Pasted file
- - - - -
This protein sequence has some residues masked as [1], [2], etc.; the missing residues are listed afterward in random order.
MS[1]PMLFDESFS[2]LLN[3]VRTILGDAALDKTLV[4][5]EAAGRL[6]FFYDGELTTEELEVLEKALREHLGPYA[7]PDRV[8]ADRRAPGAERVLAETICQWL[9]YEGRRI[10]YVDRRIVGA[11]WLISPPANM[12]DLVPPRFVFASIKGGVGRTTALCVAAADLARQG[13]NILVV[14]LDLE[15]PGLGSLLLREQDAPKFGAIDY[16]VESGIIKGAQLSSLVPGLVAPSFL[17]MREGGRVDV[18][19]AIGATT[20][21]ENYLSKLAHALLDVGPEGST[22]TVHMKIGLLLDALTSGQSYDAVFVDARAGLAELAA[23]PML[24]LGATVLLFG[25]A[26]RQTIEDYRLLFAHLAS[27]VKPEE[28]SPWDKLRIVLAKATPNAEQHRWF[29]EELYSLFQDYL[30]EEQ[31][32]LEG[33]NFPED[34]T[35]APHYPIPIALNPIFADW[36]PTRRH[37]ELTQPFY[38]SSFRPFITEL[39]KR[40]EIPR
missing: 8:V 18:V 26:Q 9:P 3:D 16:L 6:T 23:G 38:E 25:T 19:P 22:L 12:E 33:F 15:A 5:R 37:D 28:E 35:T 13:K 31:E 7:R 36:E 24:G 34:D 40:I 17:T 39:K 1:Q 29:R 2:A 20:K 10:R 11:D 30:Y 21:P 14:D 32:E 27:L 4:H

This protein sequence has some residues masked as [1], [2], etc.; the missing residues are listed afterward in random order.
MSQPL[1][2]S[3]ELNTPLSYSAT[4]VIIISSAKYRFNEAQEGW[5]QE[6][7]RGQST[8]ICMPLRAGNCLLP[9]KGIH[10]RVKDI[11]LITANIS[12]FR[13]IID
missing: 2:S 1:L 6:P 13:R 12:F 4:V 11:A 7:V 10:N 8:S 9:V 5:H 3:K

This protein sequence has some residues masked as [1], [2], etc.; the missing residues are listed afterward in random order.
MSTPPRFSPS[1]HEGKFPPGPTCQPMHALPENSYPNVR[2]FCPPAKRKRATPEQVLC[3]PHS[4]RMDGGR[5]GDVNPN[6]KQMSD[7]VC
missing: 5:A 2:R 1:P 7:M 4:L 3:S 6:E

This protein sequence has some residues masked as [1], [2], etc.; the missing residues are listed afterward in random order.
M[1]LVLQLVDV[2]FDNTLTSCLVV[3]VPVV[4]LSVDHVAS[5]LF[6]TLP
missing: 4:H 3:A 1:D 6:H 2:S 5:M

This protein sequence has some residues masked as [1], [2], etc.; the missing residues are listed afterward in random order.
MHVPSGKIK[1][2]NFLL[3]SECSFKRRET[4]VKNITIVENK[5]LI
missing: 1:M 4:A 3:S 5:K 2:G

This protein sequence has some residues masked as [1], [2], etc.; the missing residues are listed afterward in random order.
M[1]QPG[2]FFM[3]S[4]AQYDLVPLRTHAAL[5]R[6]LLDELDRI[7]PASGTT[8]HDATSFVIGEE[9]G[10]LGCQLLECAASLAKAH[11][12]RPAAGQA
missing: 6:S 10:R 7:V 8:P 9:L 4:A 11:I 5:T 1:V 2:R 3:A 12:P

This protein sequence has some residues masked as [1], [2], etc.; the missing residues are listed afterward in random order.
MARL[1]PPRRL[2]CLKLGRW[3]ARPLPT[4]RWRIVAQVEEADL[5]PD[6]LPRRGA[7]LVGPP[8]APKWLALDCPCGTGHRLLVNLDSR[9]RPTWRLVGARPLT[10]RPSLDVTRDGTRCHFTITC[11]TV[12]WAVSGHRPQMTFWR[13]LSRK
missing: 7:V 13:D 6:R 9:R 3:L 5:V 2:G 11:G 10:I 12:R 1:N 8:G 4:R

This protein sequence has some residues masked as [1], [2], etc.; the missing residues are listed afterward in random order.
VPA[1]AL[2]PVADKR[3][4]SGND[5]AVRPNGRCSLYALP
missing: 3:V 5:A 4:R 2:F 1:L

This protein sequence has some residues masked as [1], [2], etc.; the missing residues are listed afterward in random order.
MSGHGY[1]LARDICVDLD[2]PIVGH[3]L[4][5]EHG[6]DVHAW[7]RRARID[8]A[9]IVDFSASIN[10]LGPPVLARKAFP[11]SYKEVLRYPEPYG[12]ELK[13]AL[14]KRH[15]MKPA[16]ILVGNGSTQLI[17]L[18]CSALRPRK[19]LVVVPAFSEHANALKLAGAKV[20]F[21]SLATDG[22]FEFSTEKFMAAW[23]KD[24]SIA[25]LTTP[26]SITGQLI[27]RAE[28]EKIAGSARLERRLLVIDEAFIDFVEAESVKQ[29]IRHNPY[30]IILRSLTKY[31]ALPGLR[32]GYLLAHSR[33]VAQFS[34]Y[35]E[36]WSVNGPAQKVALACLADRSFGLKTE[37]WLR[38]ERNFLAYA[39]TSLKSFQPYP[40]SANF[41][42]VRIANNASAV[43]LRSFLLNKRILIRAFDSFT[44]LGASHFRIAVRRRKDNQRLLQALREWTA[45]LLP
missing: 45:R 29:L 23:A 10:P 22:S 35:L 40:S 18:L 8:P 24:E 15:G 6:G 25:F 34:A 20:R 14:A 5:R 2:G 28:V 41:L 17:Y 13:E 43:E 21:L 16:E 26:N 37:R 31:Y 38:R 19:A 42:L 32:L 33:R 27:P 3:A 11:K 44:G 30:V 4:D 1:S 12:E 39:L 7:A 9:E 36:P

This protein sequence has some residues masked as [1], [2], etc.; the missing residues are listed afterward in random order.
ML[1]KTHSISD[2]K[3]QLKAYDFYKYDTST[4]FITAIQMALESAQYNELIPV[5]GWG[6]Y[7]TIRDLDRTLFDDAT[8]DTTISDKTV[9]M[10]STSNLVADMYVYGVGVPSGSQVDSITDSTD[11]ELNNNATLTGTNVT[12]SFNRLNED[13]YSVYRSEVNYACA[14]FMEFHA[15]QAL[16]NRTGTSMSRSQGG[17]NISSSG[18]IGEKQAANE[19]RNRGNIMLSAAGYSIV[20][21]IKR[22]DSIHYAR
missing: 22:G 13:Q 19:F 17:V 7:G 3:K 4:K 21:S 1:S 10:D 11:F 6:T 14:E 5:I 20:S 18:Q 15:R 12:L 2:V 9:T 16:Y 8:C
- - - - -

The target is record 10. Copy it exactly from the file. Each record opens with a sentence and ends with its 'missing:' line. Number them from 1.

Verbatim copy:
This protein sequence has some residues masked as [1], [2], etc.; the missing residues are listed afterward in random order.
ML[1]KTHSISD[2]K[3]QLKAYDFYKYDTST[4]FITAIQMALESAQYNELIPV[5]GWG[6]Y[7]TIRDLDRTLFDDAT[8]DTTISDKTV[9]M[10]STSNLVADMYVYGVGVPSGSQVDSITDSTD[11]ELNNNATLTGTNVT[12]SFNRLNED[13]YSVYRSEVNYACA[14]FMEFHA[15]QAL[16]NRTGTSMSRSQGG[17]NISSSG[18]IGEKQAANE[19]RNRGNIMLSAAGYSIV[20][21]IKR[22]DSIHYAR
missing: 22:G 13:Q 19:F 17:V 7:G 3:K 4:K 21:S 1:S 10:D 11:F 6:T 14:E 5:I 20:S 18:Q 15:R 12:L 2:V 9:T 16:Y 8:C